The MCI fleet grew from 525 vessels in 2015 to 558 vessels at the end of December 2016.
MCI’s chief executive Glenn Armstrong says growth came from across the board and from a broad selection of deputy registrars including Cem Ertem and his team in Turkey, TY Cheng and Hilda Loe in Singapore and Grant Hobart in Italy.
They registered an increase in the number of vessels despite deputy registrars in other regions seeing a fall in their numbers.
“Congratulations to everyone connected to the flag for a year which has seen encouraging growth and expansion,” said Armstrong.
“In 2017 we hope to further improve the quality of our service, and recognise that everyone has a role to play in contributing to the growth of MCI as a ship registry. It is a team effort; no contribution is too small.
“In 2016, the MCI-flagged yacht, Askari was awarded ‘Best charter crew for yachts under 50m’ and recently, Tawera, another MCI-flagged superyacht took home the NZ Millennium Cup 2017. This recognition has given a huge reputation boost to the flag and we are humbled to be part of this.”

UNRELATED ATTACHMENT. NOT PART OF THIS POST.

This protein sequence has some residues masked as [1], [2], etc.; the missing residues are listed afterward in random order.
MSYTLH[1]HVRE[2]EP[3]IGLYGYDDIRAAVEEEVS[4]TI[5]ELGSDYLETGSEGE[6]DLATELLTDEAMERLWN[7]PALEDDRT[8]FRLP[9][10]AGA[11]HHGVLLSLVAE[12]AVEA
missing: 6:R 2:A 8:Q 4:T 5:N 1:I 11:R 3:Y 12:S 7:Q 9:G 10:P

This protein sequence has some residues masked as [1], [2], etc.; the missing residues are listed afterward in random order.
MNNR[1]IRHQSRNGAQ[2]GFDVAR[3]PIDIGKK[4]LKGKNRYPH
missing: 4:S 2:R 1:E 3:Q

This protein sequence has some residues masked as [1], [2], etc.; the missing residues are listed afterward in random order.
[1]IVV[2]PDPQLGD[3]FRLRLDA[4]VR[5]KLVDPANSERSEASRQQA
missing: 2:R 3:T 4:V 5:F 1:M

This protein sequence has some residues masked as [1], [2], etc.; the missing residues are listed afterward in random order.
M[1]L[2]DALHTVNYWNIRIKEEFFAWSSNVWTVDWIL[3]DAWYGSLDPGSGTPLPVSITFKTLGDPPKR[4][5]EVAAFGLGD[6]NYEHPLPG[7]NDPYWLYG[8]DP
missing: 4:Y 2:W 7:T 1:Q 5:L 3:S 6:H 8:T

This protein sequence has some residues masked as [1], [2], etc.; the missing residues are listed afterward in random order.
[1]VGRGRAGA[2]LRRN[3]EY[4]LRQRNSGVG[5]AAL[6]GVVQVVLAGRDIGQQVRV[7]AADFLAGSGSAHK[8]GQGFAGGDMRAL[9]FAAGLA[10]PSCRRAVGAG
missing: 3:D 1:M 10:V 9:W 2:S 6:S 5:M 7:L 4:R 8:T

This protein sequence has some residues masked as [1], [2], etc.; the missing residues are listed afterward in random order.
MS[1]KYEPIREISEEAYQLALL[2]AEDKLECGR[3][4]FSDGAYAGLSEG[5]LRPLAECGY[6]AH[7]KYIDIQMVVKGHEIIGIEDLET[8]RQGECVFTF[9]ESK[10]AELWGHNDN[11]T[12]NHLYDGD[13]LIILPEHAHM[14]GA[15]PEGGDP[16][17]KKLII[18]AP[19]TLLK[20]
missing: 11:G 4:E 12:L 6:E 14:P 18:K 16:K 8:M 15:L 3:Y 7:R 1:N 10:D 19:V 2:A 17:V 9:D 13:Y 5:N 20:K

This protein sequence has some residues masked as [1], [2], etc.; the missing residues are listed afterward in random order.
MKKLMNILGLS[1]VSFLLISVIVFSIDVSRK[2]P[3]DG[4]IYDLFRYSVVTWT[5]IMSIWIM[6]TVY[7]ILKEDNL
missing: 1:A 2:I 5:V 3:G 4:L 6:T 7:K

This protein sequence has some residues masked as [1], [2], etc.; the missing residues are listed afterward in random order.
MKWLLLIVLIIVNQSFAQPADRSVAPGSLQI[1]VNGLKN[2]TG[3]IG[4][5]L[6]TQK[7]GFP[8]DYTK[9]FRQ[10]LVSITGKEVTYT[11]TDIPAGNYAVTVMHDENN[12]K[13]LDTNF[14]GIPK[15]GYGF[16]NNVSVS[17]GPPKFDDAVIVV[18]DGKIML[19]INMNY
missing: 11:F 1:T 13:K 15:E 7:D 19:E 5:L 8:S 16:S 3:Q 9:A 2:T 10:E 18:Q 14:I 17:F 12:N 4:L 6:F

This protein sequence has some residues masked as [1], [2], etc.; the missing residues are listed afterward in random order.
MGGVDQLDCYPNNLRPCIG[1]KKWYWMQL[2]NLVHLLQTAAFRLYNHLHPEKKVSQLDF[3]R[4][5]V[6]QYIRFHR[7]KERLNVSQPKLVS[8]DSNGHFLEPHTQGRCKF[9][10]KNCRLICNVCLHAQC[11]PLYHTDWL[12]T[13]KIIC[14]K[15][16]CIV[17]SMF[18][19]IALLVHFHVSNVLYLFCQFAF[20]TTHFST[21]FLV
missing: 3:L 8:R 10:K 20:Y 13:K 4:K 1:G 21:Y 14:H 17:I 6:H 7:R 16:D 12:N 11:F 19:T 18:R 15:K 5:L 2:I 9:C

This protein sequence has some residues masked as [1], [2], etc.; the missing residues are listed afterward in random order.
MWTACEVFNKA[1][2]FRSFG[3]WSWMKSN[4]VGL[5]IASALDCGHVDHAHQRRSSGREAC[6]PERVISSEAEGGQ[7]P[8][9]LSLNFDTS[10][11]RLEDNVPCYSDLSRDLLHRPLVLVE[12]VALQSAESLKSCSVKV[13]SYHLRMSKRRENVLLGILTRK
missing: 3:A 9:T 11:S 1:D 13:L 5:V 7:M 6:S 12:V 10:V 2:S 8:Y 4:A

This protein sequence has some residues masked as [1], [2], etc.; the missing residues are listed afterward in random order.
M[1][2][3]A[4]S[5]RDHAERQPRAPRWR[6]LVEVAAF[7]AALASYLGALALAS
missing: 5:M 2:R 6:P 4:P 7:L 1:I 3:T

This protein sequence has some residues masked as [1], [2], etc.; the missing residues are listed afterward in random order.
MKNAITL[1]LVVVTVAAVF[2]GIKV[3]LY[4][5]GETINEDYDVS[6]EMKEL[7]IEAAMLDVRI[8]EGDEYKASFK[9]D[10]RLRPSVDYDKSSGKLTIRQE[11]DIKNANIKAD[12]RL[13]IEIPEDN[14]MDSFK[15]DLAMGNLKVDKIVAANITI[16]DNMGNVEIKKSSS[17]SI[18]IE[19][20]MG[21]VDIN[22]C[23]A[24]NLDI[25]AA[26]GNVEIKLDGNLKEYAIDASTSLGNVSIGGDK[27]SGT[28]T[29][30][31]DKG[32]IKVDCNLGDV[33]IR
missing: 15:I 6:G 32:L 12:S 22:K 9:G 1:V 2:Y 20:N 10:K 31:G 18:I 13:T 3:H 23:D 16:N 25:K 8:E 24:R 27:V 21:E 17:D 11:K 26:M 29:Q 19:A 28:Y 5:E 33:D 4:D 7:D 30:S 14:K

Despite the fleet growth, in purely tonnage-added terms, the figures represented a 4 per cent decrease in tonnage year on year, with 1,707,853 gross tons, entered on the registry, a decrease of 75,952 gross tons from 2015.
MCI’s latest figures show 105 vessels were de-registered in 2016. Armstrong expressed confidence in the outlook for MCI in 2017 despite last year being one of the gloomiest ever in the maritime industry, including the bankruptcy of South Korea’s biggest shipping line Hanjin.
The Hanjin bankruptcy had its positive side, Armstrong noted.
“We are starting to see some significant merger and acquisition activity at this stage of the cycle and this shows the industry is improving, slowly but surely.”